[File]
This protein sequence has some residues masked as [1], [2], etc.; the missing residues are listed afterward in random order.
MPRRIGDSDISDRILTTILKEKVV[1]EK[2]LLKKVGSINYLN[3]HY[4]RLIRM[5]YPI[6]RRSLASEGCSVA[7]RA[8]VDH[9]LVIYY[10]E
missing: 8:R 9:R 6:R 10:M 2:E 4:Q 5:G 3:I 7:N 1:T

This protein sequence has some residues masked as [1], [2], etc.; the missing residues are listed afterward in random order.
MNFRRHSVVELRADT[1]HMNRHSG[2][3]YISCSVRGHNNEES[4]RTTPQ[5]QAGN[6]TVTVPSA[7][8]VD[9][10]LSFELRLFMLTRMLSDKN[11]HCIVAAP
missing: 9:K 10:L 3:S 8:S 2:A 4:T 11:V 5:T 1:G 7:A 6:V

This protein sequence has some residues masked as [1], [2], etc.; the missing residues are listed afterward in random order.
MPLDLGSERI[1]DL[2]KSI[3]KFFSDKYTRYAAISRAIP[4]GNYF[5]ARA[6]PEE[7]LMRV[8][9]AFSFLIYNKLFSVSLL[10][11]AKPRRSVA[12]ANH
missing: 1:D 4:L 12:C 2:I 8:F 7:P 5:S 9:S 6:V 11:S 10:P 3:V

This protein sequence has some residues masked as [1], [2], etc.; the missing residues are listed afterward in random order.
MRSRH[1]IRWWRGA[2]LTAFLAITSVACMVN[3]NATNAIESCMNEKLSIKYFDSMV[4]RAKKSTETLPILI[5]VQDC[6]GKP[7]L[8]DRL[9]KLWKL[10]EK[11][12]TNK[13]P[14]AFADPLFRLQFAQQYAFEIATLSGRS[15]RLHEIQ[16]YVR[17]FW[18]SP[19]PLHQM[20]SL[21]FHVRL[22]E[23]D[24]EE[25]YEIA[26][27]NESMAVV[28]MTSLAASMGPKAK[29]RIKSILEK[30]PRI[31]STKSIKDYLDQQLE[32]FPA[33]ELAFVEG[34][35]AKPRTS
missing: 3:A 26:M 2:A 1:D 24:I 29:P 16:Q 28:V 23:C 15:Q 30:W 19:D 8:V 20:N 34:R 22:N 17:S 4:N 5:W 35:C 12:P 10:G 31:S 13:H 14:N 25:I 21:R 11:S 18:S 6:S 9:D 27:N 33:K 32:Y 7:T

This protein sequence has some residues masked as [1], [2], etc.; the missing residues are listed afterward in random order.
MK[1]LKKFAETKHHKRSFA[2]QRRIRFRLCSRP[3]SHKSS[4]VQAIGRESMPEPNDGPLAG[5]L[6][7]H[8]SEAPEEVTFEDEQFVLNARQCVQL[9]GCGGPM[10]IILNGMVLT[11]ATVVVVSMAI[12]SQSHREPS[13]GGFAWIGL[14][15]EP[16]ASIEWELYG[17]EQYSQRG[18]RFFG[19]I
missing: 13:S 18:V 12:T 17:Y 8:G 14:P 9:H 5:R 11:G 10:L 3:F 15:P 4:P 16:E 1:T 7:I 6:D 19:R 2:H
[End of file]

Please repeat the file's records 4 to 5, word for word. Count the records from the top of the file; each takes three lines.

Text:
This protein sequence has some residues masked as [1], [2], etc.; the missing residues are listed afterward in random order.
MRSRH[1]IRWWRGA[2]LTAFLAITSVACMVN[3]NATNAIESCMNEKLSIKYFDSMV[4]RAKKSTETLPILI[5]VQDC[6]GKP[7]L[8]DRL[9]KLWKL[10]EK[11][12]TNK[13]P[14]AFADPLFRLQFAQQYAFEIATLSGRS[15]RLHEIQ[16]YVR[17]FW[18]SP[19]PLHQM[20]SL[21]FHVRL[22]E[23]D[24]EE[25]YEIA[26][27]NESMAVV[28]MTSLAASMGPKAK[29]RIKSILEK[30]PRI[31]STKSIKDYLDQQLE[32]FPA[33]ELAFVEG[34][35]AKPRTS
missing: 3:A 26:M 2:A 1:D 24:I 29:P 16:Q 28:V 23:C 15:Q 30:W 19:D 8:V 20:N 34:R 22:N 17:S 4:N 5:W 35:C 12:P 10:G 31:S 13:H 14:N 25:I 21:R 11:S 18:S 6:S 9:D 27:N 33:K 32:Y 7:T

This protein sequence has some residues masked as [1], [2], etc.; the missing residues are listed afterward in random order.
MK[1]LKKFAETKHHKRSFA[2]QRRIRFRLCSRP[3]SHKSS[4]VQAIGRESMPEPNDGPLAG[5]L[6][7]H[8]SEAPEEVTFEDEQFVLNARQCVQL[9]GCGGPM[10]IILNGMVLT[11]ATVVVVSMAI[12]SQSHREPS[13]GGFAWIGL[14][15]EP[16]ASIEWELYG[17]EQYSQRG[18]RFFG[19]I
missing: 13:S 18:V 12:T 17:Y 8:G 14:P 9:H 5:R 11:G 10:L 3:F 15:P 4:P 16:E 1:T 7:I 6:D 19:R 2:H